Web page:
Industrialisation was once key to the growth of Helsinki, the capital of Finland. The process began in the 1860s and culminated in the construction of industrial areas to the North of the city such as the district of Kallio, which was primarily inhabited by factory workers. Whilst this is no longer the case, many factory buildings remain. They are finding new purposes, however, new ways to participate in the city’s modern climate.
Bob the Robot found a home when Joanna Laajisto Studios created the House of Bob for the Finnish advertising agency. Working with an old bread factory, the studio intended to design the six-metre-high factory space to be more like a private member’s club than a corporate environment. The studio decided to celebrate and work largely with the industrial features already inherent in the property seeing that the quality and longevity required for a high-end work environment already lay within it. In the 1,500m² factory, space lay ideal for example; it was vastly open plan, offering good potential for workers to interact with one another. The property was just in need of a little design expertise.
Now, public areas, such as the lobby and café have been left open, allowing both customers and employees to mingle freely. In these areas of the office space, striking chandeliers have also been custom made. Their straight black metal structures hang at a right angle to the open ventilation and pipework that sit along the ceilings and the walls. The strict angles of the industrial feature and stylistic features mean that they complement one another well.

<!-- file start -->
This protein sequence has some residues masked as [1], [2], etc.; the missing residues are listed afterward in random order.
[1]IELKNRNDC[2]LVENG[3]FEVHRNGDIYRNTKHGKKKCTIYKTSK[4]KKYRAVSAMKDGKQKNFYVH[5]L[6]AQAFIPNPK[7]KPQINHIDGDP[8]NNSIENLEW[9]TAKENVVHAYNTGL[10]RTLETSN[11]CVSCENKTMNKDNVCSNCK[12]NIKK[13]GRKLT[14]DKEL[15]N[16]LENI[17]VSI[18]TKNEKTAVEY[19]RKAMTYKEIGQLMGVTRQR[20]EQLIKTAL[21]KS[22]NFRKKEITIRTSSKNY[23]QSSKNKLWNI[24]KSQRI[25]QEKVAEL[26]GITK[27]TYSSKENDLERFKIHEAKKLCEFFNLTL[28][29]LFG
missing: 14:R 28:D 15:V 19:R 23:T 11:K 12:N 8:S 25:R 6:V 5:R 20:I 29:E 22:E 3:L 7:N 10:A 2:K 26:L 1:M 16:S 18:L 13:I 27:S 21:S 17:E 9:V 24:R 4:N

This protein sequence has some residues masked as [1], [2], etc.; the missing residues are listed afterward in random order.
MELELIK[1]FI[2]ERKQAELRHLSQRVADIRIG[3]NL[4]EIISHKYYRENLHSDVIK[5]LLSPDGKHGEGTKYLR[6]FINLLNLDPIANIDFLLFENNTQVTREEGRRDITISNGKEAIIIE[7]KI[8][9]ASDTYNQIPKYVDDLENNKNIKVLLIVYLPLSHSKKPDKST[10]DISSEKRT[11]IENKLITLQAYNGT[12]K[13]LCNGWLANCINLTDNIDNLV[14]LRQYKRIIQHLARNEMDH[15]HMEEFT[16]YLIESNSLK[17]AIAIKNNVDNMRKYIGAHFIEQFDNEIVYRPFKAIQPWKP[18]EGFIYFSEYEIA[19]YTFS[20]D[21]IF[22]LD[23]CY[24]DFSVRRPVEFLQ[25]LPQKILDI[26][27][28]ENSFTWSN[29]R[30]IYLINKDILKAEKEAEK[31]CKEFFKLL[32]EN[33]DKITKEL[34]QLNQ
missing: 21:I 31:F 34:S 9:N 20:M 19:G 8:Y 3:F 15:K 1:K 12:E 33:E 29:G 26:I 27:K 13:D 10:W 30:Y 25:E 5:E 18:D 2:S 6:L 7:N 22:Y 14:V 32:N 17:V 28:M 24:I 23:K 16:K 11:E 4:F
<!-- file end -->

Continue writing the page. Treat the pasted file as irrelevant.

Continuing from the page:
Furthermore, fluted glass panels have been used to divide open plan space, for example, it is used in meeting room walls. This offers privacy without encroaching upon the large and open air that is inherent to the cavernous warehouse building. In addition, the use of more alternative materials ‘breaks away from typical corporate office environments’ as Joanna Laajisto puts it.
The studio approached materials with a keenly resourceful eye, repurposing where they could in order to help with budget costs. Laajisto stated, “We like the idea of hi-lo design; high-end details side by side with lower end materials. For us it was fulfilling to use marble pieces with defects that normally would be left unused’. The marble of which she speaks is Carrara marble, which was used continuously through the design of House of Bob. Paired with the oil slick of the natural MDF used in the workspace’s stair rails, the building began to take on an industrial luxe aesthetic. Completed at the close of summer 2018, the office pays homage to its history in a number of unconventional ways that make the project nothing less than cutting edge. It is no surprise that Bob the Robot has moved so keenly into the workspace this November month.
Photography by Mikko Ryhänen.